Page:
• Louise Fitzer (Yeardley Smith) is the diminutive, devoted secretary to research department head Paul Bracken. She is honest, diligent and sweet, but alternates these qualities often with a large dose of sardonicism. Her dedication to service and accuracy is matched with Mr. Bracken, so much that she is able to recite random, encyclopedic facts in quick succession, without taking a breath, when Mr. Bracken requests them on the fly. Louise is often the more innocent force in the office, compared to the rapid-fire interaction between Herman, Heddy and Jay. She is arguably the most sound source of advice for Herman in the physical world, aside from the reasoning that Angel, Animal, Wimp and Genius do in his brain. Louise also shows sympathy for Herman whenever he plays office politics with Heddy, or occasionally, with Mr. Bracken. She is portrayed as having low self-esteem, which has led to a stagnant dating life, and gets comfort from Herman in this regard. Louise eventually finds herself attracted to Jay, who indeed returns the feelings, and with Herman's urging, the two agree to a date. This culminates in an on-again, off-again relationship between the two.
  • Mr. Paul Bracken (Jason Bernard) is the head of research at Waterton Publishing. A strict, but fair man who, in the first season, is celebrating twenty years with the company, Mr. Bracken often has forfeited vacation time and attention to his wife in order to fully serve in his job. Mr. Bracken puts on a gruff, hard-nosed facade and takes great pride in throwing around his weight, but can soften up and offer praise when it is due, especially to Herman, who is more than likely the hardest working fact checker in the department. In fact, Mr. Bracken is so partial to Herman that he saves him from getting fired, by telling company executive Mr. Crawford and other chairmen that he has never known Herman to be a heavy drinker, after Herman's erratic behavior at his anniversary party. Conversely, Mr. Bracken is all too knowing of Heddy's behavior, and swifty rebuffs her kissing up to him, as well as all the lies she tells about her work progress. Bracken also suffers a heart attack early in the run, which convinces him to loosen up and, finally, pay more attention to his wife. His daughter Susan (played by Victoria Rowell) surfaces for two episodes in the second season, and turns out to be Herman's ex-girlfriend. Bracken also has a niece, Rene (played by Karen Malina White), who guest stars early in the third season, when Herman convinces her to audition for the role of a Fly Girl on In Living Color.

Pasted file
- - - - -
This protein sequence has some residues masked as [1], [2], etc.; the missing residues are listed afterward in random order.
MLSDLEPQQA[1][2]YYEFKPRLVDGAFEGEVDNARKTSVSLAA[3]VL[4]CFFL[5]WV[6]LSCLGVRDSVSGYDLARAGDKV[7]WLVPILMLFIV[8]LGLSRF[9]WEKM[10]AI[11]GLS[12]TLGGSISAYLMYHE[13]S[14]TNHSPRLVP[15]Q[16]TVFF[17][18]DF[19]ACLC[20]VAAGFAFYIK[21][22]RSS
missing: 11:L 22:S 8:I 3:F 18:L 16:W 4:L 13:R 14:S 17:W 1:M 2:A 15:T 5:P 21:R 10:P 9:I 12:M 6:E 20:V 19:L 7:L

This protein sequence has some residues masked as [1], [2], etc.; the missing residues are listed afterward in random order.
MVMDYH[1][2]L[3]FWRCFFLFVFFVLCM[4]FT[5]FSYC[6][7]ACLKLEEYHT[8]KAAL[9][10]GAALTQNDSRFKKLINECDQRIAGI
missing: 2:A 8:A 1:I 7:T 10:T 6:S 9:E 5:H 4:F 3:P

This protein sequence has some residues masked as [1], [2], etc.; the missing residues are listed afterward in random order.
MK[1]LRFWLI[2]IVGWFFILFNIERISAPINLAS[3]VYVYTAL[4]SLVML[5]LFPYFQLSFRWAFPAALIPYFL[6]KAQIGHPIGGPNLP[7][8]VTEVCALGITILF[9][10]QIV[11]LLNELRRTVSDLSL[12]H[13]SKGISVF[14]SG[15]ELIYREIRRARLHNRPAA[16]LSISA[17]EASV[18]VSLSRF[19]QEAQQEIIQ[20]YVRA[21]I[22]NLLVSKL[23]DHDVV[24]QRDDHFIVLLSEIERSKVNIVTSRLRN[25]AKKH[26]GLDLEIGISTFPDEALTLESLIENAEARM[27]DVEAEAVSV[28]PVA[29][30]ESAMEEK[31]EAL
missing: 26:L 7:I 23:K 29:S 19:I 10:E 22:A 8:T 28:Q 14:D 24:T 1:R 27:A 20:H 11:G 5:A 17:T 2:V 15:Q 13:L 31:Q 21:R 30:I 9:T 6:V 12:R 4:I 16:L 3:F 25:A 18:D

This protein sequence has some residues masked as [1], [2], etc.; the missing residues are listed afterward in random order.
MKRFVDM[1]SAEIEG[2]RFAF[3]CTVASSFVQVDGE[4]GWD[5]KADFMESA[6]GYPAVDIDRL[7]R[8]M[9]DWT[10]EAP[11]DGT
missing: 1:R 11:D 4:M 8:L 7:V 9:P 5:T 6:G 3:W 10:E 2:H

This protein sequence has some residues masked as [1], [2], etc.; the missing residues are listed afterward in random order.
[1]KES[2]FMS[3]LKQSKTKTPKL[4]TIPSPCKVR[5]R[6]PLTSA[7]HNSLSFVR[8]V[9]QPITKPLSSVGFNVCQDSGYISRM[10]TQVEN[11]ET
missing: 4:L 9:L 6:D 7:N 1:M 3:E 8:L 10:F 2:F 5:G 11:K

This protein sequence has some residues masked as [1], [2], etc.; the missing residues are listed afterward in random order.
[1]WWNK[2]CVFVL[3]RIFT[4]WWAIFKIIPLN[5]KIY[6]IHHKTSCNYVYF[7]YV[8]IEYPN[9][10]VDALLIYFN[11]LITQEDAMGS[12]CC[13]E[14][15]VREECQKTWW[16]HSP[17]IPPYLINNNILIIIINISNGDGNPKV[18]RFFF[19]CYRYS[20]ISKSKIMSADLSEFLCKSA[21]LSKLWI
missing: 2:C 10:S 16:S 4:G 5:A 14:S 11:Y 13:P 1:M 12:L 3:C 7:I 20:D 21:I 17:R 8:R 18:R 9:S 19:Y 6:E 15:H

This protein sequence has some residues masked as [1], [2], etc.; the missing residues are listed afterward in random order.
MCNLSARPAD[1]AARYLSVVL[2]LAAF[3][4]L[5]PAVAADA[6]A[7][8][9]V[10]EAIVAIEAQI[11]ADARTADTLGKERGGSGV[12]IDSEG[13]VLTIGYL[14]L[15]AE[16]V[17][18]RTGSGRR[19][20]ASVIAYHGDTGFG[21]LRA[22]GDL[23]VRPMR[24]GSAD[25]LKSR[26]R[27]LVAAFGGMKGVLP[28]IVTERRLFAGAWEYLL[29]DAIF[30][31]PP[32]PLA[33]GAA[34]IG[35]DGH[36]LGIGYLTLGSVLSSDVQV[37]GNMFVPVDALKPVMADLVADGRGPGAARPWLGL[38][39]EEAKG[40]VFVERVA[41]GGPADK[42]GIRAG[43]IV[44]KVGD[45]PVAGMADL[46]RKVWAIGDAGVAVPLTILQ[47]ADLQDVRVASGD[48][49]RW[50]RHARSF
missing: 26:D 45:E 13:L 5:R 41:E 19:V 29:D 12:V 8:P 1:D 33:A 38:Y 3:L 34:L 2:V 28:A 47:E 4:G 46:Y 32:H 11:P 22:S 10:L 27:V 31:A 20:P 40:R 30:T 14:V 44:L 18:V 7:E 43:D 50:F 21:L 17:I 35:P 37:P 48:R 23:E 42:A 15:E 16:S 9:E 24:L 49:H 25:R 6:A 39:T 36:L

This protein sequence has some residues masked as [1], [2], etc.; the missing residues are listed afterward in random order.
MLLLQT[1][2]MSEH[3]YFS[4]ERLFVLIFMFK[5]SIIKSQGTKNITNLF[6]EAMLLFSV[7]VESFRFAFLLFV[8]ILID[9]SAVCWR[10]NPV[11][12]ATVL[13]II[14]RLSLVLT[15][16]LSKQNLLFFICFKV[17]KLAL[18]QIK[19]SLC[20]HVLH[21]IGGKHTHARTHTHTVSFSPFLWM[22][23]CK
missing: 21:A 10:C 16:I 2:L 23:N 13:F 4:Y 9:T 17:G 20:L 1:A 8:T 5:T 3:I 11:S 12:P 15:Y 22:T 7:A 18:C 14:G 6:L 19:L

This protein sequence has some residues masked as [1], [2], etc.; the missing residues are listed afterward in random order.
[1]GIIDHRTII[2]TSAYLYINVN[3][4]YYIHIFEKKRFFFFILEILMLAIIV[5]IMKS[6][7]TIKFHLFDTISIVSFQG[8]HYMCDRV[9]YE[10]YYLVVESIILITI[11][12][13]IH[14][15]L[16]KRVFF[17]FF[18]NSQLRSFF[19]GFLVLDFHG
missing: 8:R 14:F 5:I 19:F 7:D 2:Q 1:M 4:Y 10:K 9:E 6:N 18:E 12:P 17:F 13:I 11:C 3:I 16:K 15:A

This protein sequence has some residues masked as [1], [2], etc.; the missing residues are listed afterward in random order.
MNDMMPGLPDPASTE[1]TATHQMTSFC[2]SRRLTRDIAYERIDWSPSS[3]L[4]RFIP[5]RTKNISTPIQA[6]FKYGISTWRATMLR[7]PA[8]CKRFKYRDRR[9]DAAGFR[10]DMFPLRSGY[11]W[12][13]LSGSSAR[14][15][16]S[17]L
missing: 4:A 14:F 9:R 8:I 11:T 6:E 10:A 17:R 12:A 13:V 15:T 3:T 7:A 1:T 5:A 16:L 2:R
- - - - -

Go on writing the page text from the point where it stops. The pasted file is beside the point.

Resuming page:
• Mr. Crawford (Edward Winter) is the occasionally seen Waterton executive. His seemingly honorable persona always masks an unbelievable cluelessness, and more often, he is saying the wrong thing. Crawford, like Mr. Bracken, takes time to compliment Herman on his fine work, but despite doing so numerous times over the course of the series, can never remember Herman's name—calling him "Sherman." He eventually becomes an ally and father-figure to Herman. He is a rich eccentric, who comes across as completely insane.